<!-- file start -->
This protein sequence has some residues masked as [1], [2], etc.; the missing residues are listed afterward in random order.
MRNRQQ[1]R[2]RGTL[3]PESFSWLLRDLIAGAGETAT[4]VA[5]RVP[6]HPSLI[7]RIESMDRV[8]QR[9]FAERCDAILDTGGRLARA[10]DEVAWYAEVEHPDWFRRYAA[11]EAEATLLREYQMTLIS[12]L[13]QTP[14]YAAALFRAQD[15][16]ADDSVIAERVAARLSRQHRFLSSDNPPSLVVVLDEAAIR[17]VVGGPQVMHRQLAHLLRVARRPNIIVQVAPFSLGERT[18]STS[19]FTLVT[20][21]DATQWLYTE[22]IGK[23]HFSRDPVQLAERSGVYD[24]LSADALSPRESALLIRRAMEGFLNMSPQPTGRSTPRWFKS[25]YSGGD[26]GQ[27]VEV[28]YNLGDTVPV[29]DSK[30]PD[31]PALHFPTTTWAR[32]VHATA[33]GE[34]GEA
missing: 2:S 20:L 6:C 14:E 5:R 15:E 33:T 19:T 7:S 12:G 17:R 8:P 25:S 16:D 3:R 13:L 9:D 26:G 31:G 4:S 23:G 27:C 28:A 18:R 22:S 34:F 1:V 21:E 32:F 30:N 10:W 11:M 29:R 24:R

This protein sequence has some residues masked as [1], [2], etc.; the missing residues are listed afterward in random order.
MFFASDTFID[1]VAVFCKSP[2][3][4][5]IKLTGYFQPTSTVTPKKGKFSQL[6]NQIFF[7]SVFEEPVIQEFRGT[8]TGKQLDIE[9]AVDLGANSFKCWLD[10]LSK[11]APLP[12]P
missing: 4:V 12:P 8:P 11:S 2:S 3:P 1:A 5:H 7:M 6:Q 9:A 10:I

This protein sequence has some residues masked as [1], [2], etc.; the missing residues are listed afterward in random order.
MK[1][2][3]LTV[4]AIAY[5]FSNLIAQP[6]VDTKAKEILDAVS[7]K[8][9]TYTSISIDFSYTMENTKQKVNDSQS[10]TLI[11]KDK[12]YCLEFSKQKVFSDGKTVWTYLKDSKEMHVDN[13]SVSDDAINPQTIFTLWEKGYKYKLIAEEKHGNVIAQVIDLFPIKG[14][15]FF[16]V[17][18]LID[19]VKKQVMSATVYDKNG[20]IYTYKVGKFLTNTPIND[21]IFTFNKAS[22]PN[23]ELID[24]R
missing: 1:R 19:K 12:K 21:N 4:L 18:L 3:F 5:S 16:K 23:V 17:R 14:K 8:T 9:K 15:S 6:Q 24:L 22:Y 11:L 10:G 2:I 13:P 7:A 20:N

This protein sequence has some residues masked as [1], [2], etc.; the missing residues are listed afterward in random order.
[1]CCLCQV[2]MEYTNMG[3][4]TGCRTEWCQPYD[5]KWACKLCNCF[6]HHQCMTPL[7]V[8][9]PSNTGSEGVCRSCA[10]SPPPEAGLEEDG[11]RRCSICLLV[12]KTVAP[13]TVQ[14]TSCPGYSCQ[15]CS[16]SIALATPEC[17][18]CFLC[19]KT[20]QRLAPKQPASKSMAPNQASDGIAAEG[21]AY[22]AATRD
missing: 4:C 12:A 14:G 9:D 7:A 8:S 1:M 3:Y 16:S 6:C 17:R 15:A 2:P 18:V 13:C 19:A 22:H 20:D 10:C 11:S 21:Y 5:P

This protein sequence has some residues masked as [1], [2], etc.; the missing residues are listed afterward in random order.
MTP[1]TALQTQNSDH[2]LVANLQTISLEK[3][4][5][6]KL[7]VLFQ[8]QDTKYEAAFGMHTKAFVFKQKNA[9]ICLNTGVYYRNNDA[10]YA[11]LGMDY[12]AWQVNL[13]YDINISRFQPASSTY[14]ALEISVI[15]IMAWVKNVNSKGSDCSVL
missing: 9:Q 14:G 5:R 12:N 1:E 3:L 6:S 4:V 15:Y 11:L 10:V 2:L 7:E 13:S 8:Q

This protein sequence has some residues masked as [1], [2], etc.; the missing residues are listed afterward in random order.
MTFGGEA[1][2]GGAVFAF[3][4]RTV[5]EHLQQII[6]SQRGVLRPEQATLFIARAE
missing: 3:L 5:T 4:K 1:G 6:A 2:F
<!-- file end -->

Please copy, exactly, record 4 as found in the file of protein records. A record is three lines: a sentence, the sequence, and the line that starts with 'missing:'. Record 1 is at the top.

This protein sequence has some residues masked as [1], [2], etc.; the missing residues are listed afterward in random order.
[1]CCLCQV[2]MEYTNMG[3][4]TGCRTEWCQPYD[5]KWACKLCNCF[6]HHQCMTPL[7]V[8][9]PSNTGSEGVCRSCA[10]SPPPEAGLEEDG[11]RRCSICLLV[12]KTVAP[13]TVQ[14]TSCPGYSCQ[15]CS[16]SIALATPEC[17][18]CFLC[19]KT[20]QRLAPKQPASKSMAPNQASDGIAAEG[21]AY[22]AATRD
missing: 4:C 12:A 14:G 9:D 7:A 8:S 1:M 3:Y 16:S 6:C 17:R 15:A 2:P 18:V 13:C 19:A 22:H 20:D 10:C 11:S 21:Y 5:P